The need for reform of the United Nations (UN) was a consensus among the countries of the G-77, the group of developing nations whose representatives have been meeting in Doha, Qatar, since last Sunday, for the Second South Summit.
The conclusion was presented to journalists yesterday by the president of the G-77, the minister of Foreign Relations of Jamaica, Delano Franklyn, after discussions that took place at the meeting.
Diplomatic representatives of the 132 countries that are part of the G-77 are discussing the action plan to be put in practice at the meeting and also the final declaration to be issued.
On Wednesday and Thursday, the heads of state of the nations that are members of the group will meet in Doha. Brazilian President Luiz Inácio Lula da Silva will not be present. He should be represented by a Brazilian diplomat.
According to the director general of the Economic Department at the Brazilian Foreign Office (Itamaraty), Piragibe Tarragô, the efforts of the countries of the G-77 are for the reform of the UN not to be postponed and to take place at the next general assembly, scheduled for September, in New York.
According to Tarragô, the reform may bring changes to international economic cooperation, which would benefit developing countries.
Apart from the modifications in the UN Security Council, which are requested by developing countries like Brazil, another plea is for international finance organizations like the World Bank and the IMF to listen more and take into consideration the needs of the poorer nations.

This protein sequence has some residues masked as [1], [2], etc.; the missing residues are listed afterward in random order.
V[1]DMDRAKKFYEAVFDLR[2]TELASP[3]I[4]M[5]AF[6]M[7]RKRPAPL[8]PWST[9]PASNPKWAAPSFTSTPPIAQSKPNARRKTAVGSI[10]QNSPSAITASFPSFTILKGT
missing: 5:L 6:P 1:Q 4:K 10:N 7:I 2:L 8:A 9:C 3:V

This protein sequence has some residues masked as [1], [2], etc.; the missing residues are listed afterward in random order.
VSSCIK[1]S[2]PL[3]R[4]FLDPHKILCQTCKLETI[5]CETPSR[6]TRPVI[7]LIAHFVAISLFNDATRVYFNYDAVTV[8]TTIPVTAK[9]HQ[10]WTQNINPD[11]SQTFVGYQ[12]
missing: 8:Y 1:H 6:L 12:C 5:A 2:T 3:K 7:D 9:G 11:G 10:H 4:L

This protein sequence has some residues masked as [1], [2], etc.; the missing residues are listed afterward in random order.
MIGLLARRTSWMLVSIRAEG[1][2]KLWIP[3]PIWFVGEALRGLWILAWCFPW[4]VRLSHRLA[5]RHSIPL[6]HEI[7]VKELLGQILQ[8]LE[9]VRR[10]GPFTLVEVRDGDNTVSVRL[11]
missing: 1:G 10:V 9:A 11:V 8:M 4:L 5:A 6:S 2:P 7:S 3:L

This change could bring advantages to the countries when they are going to negotiate their finances with these institutions.
Among the documents being formulated at the meeting are from mechanisms to fight poverty and diseases like AIDS to an economic comparison between the countries of the South and systems for improvement of economic relations with the countries of the North, as the richer nations are called.
The importance of the Global System of Trade Preferences Among Developing Countries (GSTP) will also be included in the action plan for the meeting, according to Tarragô.
The director general stated that, at the meeting, developing countries are being called to integrate the GSTP, a system that reduces export tariffs for developing nations. The program already exists, but there are few countries participating in it, around 46.
The intention is for expansion in the number of members, products and tariff reductions. The discussion was released during the United Nations Conference on Trade and Development (Unctad), which took place in São Paulo in the middle of last year.
The document formulated by the countries also states that agricultural subsidies practiced by rich nations are a problem that must be solved as soon as possible.
This discussion, however, is in the hands of the World Trade Organization (WTO) and not the UN, the organization to which the G-77 is connected.
ANBA – Brazil-Arab News Agency – www.anba.com.br